Kelly, you say you add brewer’s yeast, garlic, and diatomaceous earth in their food how much do you add of each mine range from 8 lbs to 17 lbs and I use wondercide and I feed raw which is Primal and let me tell you my dogs are still getting fleas I spray them down twice a day with the wondercide lemongrass & cider and we go for a walk and when we get home they have fleas I am totally at my wits end they haven’t been vaccinated in years and they have fleas I just don’t know what to do anymore I am so stressed out and I vaccum every day wash they bedding everyday and they still get fleas and advise would be most welcome by you or doctor Falconer.

        • Kelly Hall on June 14, 2016 at 12:11 pm

          Sherry, I’m in Houston so fleas are like mosquitos. A way of life. Some years are better than others. This year seems to be “one of those years”. Last month I spread nematodes in the front yard to see if I could get a head start on the flea cycle. I am positive that I get a few hitchhikers as my dogs all scratch a little. This is of no concern to me. I scratch a little when my skin gets dry so it may be fleas or it may be dry skin. I have only seen one flea on one dog. I make runny eggs for them in the morning, add in some brown rice and minced veggies. To this I add about 1 tsp (slight heap) brewers yeast, dry garlic (1/2 tsp) and fresh ground cloves (pinch) as I have heard this will kill HW microfiliae. At night I toss about 1 tsp in my big guys bowl and 1/2 tsp in my smaller dogs bowl of diatomaceous earth. I also add a splash of Braggs ACV to keep their ph level as my vet said brewer’s yeast can affect that. Not sure if true but the ACV is good for them anyway. I spray morning and night with Wondercide and use Halo spray also. I agree with Dr. F as your one guy may have underlying issues. One of mine, little Tink has terrible allergies even though on this protocol. She will be Dr. F’s next patient. (:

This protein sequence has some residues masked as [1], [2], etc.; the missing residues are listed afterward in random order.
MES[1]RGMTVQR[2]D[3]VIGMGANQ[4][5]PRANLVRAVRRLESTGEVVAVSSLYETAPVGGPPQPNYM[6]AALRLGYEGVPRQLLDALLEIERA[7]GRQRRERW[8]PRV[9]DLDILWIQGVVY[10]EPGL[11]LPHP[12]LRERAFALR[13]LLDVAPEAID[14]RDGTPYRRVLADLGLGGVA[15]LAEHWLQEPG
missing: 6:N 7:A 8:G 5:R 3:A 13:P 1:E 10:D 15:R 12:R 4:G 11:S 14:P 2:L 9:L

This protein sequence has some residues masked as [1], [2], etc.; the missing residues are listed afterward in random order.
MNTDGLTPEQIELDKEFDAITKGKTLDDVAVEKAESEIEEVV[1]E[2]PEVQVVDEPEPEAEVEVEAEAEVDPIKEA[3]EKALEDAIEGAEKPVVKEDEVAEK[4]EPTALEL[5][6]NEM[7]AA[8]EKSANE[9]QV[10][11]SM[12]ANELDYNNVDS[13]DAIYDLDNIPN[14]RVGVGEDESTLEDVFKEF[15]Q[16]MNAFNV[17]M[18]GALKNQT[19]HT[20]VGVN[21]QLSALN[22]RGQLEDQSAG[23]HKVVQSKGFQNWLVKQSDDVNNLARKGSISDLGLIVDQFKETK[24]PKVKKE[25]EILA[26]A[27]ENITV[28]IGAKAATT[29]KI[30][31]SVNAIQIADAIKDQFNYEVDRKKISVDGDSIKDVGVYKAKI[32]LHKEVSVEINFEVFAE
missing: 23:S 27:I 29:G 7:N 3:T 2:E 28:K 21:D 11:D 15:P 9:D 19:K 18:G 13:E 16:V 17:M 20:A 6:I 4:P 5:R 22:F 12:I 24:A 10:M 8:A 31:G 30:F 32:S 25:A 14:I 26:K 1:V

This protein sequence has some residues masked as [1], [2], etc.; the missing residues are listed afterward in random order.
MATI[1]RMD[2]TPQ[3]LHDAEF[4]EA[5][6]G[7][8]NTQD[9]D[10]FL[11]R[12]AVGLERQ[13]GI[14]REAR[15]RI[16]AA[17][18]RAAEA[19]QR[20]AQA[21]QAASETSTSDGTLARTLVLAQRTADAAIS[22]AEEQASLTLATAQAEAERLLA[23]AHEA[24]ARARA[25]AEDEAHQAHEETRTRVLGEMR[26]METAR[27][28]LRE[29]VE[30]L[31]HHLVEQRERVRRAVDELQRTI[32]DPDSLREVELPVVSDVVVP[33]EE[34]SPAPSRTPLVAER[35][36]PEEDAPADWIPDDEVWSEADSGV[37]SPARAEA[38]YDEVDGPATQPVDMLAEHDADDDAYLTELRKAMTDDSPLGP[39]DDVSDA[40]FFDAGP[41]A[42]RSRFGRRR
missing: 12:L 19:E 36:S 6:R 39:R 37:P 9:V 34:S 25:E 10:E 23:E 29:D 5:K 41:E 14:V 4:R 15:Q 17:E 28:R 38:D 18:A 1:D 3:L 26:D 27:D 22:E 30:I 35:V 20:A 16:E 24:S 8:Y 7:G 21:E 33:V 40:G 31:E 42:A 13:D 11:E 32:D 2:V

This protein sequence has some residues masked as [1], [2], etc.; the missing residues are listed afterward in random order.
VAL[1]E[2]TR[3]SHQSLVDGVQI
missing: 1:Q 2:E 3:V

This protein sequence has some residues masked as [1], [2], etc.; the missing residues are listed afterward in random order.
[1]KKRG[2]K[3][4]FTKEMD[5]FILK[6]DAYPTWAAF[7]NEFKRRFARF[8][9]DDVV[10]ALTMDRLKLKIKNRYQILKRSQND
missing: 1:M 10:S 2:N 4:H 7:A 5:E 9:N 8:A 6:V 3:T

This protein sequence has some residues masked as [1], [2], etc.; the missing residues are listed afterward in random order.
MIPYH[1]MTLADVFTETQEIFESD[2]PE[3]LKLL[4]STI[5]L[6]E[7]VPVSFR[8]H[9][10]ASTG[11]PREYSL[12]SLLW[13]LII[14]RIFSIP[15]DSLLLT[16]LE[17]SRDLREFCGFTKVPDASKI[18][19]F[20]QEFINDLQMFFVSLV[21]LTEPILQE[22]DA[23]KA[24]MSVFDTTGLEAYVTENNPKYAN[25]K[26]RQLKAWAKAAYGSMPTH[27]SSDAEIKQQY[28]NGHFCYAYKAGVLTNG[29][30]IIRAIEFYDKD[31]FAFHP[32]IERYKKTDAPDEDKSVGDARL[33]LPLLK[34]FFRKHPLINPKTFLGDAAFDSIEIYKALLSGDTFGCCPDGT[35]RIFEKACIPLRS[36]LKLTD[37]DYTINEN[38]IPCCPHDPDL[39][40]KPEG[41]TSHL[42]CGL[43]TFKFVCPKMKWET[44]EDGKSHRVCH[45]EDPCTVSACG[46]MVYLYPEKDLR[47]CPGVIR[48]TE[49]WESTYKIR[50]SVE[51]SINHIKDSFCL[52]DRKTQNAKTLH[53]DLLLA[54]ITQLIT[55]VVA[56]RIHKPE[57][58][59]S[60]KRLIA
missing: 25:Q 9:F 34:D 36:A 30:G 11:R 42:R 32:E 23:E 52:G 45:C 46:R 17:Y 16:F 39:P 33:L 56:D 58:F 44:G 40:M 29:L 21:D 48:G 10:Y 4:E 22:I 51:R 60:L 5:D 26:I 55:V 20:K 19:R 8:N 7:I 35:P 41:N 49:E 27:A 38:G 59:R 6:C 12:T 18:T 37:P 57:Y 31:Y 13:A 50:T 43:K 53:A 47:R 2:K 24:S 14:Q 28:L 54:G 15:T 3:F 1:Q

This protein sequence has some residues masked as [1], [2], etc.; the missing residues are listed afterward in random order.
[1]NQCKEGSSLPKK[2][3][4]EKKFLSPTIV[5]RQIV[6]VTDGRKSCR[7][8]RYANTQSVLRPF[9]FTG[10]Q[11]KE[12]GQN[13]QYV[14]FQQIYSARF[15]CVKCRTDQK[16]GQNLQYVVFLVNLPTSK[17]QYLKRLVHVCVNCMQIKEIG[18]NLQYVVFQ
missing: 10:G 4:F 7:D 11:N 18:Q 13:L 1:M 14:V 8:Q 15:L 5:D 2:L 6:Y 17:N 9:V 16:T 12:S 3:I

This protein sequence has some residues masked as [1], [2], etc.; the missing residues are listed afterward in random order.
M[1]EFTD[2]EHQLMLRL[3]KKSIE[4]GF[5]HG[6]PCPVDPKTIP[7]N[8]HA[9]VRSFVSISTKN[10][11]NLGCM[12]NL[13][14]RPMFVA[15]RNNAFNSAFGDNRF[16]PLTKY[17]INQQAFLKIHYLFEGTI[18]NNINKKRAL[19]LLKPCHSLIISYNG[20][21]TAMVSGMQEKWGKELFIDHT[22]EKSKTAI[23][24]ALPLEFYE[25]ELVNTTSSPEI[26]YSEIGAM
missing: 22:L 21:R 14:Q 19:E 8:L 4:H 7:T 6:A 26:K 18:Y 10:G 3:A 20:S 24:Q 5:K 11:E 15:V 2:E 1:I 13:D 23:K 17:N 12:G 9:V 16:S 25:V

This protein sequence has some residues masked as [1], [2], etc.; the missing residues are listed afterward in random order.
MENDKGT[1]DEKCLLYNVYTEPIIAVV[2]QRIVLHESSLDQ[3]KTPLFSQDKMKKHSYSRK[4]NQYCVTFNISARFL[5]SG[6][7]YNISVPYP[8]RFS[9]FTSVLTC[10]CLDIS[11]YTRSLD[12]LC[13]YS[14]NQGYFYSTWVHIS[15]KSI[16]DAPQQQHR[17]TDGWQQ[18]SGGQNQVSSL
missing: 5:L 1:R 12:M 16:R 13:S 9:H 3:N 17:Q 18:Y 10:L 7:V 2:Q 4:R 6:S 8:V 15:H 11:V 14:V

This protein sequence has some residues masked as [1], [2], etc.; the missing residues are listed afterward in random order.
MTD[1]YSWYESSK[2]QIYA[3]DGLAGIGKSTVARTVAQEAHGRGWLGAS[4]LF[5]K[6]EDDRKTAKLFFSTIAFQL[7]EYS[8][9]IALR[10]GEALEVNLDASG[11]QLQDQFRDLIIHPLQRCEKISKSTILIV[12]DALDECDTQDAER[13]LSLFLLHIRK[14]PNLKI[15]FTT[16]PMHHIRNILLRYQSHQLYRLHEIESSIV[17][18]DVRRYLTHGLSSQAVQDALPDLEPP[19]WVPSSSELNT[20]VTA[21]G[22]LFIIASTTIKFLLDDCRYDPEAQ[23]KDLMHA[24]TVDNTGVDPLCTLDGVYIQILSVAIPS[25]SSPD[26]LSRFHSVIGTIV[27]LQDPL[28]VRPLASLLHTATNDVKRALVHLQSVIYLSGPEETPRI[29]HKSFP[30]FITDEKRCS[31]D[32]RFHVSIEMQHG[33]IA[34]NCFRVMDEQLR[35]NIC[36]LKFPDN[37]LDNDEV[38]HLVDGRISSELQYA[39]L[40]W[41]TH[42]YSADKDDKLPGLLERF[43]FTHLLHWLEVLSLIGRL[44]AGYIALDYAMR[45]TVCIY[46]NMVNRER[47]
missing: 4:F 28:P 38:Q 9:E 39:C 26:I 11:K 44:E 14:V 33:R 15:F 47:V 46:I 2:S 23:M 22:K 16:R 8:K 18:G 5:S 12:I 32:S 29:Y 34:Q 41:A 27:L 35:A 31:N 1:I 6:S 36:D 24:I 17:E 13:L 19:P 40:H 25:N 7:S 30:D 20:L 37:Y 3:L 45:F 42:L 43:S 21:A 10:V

• Sherry on June 16, 2016 at 8:35 am

            Kelly thank you for your reply but how in the world do you get your guys to take the ACF mine would spell it and not touch their food and suggestions. Also they aren’t getting a lot of fleas just like you said its more like hitchhikers and its only been this year and we have lived in these apartment’s for several years and never have had a problem
            Also is Dr. Falconer taking new clients I live in Irving, TX and I would drive to Austin if he is please let me know because the last I heard he wasn’t and that was about a year ago.
            Sherry Richardson

        • Marty on June 18, 2016 at 10:36 pm

          Sources of raw protein diets should be organic- GMO free- & grass grazed-
          Fleas-parasites will be still attractive to dogs being fed second hand grain-
          Grain produces the parasite attraction- smells to parasites akin to Fritoes!